Monday, January 21, 2008

An Artist's Death Can Cause a Price Resurrection

Deceased artists' work is worth more than that of living artists. Why is this? Probably because there's no threat of more - or possibly better - art being produced by that man or woman. Whatever exists on the date of his or her death is the extent of the collection forever.

If we were an artist trying to sell our artwork, we'd surely pretend to be dead. Our paintings would sell far better than if people knew we were alive to paint more. In fact, that was the plot to the 1965 movie The Art of Love, directed by Norman Jewison and starring Dick Van Dyke and Carl Reiner - all three of whom are listed on DP 2008 rosters - among others.

Although this idea was played out in film, it's reflective of a real phenomenon that exists in American fine culture even today.

In the last years of his life, Béla Bartók was so obscure that he and his family actually had trouble making ends meet. It wasn't until after he died of leukemia in 1945 that he finally came to be widely regarded as a great composer -- too late for the resulting royalties on his music to ease his earthly lot.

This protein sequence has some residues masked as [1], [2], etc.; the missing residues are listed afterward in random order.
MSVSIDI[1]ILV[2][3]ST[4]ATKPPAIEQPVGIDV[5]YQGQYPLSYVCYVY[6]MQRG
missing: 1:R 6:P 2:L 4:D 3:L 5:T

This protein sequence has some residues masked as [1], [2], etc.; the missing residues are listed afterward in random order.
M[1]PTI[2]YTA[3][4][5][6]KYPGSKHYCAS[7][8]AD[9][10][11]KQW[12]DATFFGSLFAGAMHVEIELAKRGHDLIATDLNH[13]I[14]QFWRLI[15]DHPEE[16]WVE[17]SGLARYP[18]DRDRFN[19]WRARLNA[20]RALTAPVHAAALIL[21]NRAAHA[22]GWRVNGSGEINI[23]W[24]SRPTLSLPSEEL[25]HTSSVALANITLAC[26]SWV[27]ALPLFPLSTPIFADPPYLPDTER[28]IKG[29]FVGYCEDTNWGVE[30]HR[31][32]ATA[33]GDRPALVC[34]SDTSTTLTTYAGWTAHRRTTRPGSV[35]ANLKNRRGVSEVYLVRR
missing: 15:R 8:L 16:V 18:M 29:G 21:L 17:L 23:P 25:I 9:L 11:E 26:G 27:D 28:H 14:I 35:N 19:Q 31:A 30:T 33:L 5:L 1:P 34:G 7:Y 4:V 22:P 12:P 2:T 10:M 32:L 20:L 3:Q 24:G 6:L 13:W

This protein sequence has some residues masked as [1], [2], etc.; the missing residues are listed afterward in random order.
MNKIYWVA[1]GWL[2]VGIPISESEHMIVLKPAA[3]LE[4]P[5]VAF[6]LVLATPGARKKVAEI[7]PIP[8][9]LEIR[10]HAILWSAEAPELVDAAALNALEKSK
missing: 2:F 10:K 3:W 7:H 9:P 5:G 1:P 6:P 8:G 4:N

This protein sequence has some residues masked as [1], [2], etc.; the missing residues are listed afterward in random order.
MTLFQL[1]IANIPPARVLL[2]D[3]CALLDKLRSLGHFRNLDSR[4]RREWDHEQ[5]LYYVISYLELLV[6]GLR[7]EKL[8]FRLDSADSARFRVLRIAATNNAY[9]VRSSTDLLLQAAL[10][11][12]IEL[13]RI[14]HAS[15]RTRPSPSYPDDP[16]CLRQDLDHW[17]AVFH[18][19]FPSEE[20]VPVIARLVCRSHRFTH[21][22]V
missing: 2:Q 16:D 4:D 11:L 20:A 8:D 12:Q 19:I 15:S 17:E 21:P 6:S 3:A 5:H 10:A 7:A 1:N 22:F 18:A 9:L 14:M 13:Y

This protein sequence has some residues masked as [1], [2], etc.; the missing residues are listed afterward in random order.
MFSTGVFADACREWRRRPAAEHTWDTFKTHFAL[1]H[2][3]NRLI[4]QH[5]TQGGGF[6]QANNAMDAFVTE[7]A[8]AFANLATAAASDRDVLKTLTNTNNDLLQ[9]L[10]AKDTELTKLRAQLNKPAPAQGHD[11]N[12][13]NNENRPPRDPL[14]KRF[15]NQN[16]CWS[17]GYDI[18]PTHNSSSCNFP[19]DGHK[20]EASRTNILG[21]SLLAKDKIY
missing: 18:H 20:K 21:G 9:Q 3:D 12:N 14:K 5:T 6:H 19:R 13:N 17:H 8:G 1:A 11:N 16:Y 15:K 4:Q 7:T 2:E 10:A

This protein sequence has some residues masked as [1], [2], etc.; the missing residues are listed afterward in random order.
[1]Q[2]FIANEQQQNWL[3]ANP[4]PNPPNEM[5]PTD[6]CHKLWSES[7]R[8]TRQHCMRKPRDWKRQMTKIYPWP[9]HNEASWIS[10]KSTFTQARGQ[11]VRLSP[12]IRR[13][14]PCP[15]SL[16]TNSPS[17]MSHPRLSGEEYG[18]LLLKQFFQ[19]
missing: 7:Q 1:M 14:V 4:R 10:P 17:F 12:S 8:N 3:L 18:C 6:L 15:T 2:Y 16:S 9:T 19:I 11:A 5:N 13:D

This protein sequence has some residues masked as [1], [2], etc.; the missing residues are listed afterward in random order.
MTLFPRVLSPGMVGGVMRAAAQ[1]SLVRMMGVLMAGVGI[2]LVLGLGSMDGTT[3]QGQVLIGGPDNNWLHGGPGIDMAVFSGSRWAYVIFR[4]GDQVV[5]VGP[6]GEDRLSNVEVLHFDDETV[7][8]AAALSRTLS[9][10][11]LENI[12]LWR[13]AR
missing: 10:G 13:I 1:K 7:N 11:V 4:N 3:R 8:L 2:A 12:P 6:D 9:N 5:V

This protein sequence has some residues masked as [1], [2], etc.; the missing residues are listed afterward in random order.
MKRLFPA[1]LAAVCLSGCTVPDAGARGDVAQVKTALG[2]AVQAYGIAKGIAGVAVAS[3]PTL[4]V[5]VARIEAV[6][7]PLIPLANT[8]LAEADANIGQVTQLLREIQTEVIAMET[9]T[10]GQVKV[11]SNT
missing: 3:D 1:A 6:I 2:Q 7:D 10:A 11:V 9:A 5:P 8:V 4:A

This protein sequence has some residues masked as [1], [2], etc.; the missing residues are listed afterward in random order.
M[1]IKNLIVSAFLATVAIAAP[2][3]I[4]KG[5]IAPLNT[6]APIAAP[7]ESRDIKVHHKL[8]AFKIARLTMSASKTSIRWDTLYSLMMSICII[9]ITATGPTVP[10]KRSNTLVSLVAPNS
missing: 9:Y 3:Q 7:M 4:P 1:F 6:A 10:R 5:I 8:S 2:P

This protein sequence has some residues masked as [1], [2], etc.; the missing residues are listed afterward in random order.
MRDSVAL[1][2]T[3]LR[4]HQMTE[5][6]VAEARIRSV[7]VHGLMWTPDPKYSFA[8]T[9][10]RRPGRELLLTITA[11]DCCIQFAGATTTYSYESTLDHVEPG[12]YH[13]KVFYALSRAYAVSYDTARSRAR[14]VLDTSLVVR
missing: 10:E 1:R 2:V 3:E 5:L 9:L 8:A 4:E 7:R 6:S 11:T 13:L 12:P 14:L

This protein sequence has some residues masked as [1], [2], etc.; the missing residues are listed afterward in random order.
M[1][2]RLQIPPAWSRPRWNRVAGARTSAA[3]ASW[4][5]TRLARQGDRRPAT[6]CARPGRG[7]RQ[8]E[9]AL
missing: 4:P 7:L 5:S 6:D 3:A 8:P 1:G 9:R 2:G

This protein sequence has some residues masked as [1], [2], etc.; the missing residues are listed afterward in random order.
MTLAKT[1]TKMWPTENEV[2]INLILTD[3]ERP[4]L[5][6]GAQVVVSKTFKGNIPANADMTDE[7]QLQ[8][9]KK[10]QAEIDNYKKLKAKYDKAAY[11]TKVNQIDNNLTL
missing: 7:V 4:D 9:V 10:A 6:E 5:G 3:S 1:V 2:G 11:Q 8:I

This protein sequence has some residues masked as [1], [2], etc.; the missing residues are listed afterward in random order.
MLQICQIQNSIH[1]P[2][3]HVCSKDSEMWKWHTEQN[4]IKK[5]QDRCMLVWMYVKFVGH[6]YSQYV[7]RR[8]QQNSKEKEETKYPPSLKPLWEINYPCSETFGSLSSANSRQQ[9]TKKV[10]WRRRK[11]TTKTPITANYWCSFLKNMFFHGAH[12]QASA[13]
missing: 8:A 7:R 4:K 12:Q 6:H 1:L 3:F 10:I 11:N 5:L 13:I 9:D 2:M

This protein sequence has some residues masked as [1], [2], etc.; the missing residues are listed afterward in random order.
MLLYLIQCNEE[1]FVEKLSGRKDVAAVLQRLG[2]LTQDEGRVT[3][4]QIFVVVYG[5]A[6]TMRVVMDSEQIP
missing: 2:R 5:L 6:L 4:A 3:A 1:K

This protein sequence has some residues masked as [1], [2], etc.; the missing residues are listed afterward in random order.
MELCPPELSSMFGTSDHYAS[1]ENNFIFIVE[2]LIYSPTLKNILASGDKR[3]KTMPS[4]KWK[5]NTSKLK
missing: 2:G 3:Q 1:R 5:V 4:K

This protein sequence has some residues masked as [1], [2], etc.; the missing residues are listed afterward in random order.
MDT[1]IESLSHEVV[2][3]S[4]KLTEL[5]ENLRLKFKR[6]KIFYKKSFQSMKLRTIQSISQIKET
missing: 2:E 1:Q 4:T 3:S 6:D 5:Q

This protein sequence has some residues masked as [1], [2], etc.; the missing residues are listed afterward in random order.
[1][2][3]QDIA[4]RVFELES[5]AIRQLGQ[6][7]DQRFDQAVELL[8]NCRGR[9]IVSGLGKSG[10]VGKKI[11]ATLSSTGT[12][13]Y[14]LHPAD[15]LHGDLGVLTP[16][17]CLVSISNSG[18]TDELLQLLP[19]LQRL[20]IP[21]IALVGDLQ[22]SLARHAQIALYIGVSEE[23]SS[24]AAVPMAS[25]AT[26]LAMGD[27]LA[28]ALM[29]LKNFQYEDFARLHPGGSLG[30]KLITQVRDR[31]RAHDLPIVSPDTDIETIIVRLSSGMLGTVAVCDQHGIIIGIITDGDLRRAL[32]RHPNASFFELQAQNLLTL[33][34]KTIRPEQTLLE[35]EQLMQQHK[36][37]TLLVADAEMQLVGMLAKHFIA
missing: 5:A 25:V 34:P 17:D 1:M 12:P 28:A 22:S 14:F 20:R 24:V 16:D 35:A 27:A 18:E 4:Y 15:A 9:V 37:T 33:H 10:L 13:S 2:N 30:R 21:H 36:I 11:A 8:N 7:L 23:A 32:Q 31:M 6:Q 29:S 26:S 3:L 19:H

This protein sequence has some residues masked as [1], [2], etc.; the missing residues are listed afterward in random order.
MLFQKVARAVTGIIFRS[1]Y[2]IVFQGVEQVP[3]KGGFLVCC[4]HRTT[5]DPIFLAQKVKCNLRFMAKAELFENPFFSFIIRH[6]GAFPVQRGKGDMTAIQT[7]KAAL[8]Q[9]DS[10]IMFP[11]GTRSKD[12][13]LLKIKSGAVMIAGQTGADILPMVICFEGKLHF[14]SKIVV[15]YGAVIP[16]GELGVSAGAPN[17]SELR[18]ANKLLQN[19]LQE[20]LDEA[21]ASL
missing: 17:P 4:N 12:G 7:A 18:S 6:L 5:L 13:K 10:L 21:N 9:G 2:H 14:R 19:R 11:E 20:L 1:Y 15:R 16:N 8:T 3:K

We - along with the WSJ - wonder: What is it about the demise of an artist that so often triggers a reconsideration of his significance?

The so-called "Death Effect" can possibly be explained by obituaries publicizing the person's life, sparking interest in readers. Or perhaps it's a way to connect with the deceased, to show respect or even love, despite having taken them for granted during their lives. You may not have a second chance to taste Aunt Gertie's holiday cannolis, but you can always sample a Shostakovich symphony in order to show a post-mortem appreciation for the man's often overlooked work.

[Wall Street Journal]

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